What Makes a Great Web App

If you’ve hung around Web.AppStorm long enough, you’ve surely come across a few web apps you’ve thought looked nice. Hopefully you found some you kept using, but odds are, you quit using most of them right after you tried them out.

There’s the web apps we use all the time, like Gmail and Facebook, that we can’t imagine not using. Then there’s others we like, say Evernote or Google Reader, that we might like but we tend to use through native apps. And then, there’s the dozens of apps we’ve used but don’t keep using forever.

So what makes a great web app, and why do some seem to click while others never find a place in your toolkit?

Web Apps?

First off, what is a web app? Gmail’s a web app; we all know that. How about Evernote, or the Facebook app on your smartphone? Jarel Remick did a great job summarizing what makes a web app, so if you’re wondering, go check out the article and then come back. The article could be easily summed up with the following definition:

A web application is an application utilizing web and [web] browser technologies to accomplish one or more tasks over a network, typically through a [web] browser.

Tons of apps we all use every day are web apps, and many of the native apps in App Stores are really front-ends for web apps. Then, even more of our native apps, such as Mail or Calendar apps, rely on web services for mail and calendar sync. Facebook’s mobile apps are native apps using UIWebView, while Evernote has both a web app and native apps that sync with their could service. Dropbox and other file sync and backup apps are cloud services, even if you’re not usually using their web app interface. And even if you use Google Apps via native mail programs or Skype and other chat/VoIP tools, the cloud service behind them is still important.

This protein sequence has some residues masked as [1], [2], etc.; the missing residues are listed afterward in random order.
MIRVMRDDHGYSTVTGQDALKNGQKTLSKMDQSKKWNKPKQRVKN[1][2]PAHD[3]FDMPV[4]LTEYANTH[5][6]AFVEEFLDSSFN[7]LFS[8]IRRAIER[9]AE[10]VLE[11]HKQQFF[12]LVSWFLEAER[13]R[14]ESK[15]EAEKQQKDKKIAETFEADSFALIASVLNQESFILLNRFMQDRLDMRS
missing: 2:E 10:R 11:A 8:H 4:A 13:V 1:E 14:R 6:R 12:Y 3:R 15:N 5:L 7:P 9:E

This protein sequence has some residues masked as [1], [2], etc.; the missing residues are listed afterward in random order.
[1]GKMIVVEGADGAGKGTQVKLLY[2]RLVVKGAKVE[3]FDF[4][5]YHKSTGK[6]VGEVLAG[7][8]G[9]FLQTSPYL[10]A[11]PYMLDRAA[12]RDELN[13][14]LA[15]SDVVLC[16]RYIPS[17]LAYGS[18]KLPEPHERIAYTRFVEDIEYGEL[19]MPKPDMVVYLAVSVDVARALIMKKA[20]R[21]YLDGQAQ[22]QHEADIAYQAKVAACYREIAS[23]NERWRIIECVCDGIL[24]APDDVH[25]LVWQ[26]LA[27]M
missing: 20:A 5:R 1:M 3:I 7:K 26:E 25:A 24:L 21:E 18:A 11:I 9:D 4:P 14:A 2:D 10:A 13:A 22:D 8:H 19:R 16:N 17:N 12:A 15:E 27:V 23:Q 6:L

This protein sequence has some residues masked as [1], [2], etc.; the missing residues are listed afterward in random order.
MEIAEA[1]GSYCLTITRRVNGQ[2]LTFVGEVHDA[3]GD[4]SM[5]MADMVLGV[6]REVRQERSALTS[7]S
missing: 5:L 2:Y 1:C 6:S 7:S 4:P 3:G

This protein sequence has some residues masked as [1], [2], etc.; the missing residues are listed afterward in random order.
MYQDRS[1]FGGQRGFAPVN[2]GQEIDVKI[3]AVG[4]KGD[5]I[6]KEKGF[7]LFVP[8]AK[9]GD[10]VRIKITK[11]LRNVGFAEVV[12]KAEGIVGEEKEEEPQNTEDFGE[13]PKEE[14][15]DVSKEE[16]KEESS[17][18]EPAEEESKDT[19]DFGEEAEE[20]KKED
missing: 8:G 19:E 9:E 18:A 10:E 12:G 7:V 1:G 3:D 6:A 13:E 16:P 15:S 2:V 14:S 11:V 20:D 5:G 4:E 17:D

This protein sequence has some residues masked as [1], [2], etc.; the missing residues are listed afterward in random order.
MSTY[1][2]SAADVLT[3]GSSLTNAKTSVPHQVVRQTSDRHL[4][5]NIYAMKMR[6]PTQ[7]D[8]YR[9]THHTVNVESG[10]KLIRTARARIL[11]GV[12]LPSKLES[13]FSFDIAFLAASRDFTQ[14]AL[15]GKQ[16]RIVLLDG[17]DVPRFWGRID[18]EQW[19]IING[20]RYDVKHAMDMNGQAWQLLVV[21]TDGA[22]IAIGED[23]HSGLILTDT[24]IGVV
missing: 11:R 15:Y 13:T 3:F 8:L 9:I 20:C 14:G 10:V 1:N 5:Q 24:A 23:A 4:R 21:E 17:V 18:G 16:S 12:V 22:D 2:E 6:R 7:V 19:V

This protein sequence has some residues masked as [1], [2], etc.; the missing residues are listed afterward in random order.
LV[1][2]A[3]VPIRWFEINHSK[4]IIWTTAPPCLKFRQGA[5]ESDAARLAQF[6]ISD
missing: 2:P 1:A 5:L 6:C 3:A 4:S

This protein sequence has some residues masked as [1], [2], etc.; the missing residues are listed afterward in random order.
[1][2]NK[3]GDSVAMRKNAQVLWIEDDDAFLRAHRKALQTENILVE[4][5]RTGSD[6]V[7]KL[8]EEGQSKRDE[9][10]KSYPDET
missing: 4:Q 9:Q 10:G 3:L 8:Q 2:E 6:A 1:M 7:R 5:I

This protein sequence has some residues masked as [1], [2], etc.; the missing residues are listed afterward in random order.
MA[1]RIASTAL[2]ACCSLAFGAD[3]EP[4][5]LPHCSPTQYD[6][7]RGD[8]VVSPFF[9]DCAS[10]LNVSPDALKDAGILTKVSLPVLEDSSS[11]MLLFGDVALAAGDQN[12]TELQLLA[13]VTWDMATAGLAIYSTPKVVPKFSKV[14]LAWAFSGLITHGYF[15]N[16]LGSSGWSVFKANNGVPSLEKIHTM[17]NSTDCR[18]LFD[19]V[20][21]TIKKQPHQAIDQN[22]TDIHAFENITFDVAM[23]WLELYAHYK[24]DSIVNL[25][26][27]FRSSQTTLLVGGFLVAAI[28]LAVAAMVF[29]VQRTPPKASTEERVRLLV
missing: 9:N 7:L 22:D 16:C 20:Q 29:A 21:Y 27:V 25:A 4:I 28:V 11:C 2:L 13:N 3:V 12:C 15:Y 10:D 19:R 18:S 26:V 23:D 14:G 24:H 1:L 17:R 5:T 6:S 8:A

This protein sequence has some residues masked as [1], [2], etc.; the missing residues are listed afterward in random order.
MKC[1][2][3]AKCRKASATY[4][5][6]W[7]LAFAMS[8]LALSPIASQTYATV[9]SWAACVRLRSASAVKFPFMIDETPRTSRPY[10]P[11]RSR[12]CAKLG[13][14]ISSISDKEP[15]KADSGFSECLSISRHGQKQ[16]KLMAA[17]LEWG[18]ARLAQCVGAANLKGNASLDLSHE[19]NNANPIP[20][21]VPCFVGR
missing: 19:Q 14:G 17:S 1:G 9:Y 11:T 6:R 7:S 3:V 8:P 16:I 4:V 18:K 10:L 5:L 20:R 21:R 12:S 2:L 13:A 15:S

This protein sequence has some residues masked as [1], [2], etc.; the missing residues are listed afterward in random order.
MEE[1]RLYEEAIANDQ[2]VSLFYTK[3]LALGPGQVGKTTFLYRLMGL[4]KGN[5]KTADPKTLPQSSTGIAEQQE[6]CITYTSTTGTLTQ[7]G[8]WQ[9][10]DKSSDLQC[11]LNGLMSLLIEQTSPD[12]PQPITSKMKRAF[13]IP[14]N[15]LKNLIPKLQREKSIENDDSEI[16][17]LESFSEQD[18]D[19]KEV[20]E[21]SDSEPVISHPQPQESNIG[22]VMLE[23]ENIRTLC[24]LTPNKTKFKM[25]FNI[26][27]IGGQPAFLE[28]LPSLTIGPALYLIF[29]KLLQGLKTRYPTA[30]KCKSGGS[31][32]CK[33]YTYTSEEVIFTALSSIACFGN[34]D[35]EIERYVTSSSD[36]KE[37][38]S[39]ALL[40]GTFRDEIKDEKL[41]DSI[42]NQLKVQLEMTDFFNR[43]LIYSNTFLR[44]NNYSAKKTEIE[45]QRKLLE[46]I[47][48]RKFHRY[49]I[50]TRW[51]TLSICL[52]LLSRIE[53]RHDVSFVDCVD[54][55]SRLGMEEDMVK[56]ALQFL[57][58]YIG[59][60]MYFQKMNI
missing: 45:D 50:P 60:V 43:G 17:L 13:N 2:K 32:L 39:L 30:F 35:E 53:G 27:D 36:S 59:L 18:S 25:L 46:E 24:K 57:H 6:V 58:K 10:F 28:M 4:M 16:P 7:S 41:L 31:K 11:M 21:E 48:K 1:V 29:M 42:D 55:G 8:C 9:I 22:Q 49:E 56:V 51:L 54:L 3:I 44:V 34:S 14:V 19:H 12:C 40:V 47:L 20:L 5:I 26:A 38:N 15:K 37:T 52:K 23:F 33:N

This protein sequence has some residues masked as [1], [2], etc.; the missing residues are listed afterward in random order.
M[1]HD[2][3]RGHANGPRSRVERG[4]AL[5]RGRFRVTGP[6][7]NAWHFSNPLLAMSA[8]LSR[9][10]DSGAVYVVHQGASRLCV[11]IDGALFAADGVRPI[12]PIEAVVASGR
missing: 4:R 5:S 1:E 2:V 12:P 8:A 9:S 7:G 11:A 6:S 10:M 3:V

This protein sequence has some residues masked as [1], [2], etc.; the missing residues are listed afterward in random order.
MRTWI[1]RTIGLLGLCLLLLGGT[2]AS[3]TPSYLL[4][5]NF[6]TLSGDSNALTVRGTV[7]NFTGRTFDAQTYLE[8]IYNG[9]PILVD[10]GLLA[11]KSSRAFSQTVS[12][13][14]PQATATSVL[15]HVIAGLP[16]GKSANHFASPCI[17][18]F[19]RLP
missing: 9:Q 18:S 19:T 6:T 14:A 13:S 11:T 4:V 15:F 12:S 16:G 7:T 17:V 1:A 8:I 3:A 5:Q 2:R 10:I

So, for all of these, what makes one web app or service stick with you over another?

It’d better work

New apps have a very, very short window of time to win most of our trust. First appearances really do matter. By the time I’ve clicked the signup button, I’ll have noticed what the site looks like, what features the app includes, and how complicated the signup process looks. If I need to enter my address and 15 other things, odds are I’ll just close the tab. And so would most users.

Then, over time, apps need to continue to be useful. If Skype cut off every 3rd call you made, or Gmail lost one out of every dozen emails you sent, you’d never have found them useful. Web apps will always be dependent on your internet connection, but they’d better load rather fast on standard connections or most people won’t use them. They also need to work in most major browsers with flaws, and can’t lose data. It’s a lot to ask, but to make an app a part of your essential toolkit, it’ll likely need to have all these things.

It takes a village

Why do you use Microsoft Word? You might not use it now, but chances are you’ve used it at some time or another? Why? You likely didn’t go out and compare word processors and chose Word as the best one. Instead, you used it because everyone else uses it, and if you need to share documents with other people, you need to make sure they can read them too.